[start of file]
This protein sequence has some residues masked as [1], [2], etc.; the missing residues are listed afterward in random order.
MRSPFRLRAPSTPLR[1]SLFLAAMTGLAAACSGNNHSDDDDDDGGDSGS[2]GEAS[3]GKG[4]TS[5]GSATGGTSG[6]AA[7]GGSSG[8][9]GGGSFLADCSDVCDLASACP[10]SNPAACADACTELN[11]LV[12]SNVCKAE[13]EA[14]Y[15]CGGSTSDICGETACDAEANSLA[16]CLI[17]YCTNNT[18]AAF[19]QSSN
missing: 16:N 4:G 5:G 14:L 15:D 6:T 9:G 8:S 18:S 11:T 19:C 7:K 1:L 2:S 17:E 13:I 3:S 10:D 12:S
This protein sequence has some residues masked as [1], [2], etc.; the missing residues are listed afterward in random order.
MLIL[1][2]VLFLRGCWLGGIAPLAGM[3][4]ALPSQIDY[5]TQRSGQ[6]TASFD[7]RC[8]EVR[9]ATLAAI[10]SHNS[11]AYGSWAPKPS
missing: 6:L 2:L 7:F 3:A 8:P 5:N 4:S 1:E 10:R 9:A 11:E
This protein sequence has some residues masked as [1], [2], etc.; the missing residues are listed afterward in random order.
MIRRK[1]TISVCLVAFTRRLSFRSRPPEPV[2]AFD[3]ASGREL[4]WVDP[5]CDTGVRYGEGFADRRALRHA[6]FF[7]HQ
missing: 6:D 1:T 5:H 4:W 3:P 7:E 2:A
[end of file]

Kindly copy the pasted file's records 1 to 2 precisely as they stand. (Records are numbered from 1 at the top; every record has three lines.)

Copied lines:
This protein sequence has some residues masked as [1], [2], etc.; the missing residues are listed afterward in random order.
MRSPFRLRAPSTPLR[1]SLFLAAMTGLAAACSGNNHSDDDDDDGGDSGS[2]GEAS[3]GKG[4]TS[5]GSATGGTSG[6]AA[7]GGSSG[8][9]GGGSFLADCSDVCDLASACP[10]SNPAACADACTELN[11]LV[12]SNVCKAE[13]EA[14]Y[15]CGGSTSDICGETACDAEANSLA[16]CLI[17]YCTNNT[18]AAF[19]QSSN
missing: 16:N 4:G 5:G 14:L 15:D 6:T 9:G 8:S 18:S 11:T 19:C 7:K 1:L 2:S 17:E 13:I 3:S 10:D 12:S
This protein sequence has some residues masked as [1], [2], etc.; the missing residues are listed afterward in random order.
MLIL[1][2]VLFLRGCWLGGIAPLAGM[3][4]ALPSQIDY[5]TQRSGQ[6]TASFD[7]RC[8]EVR[9]ATLAAI[10]SHNS[11]AYGSWAPKPS
missing: 6:L 2:L 7:F 3:A 8:P 5:N 4:S 1:E 10:R 9:A 11:E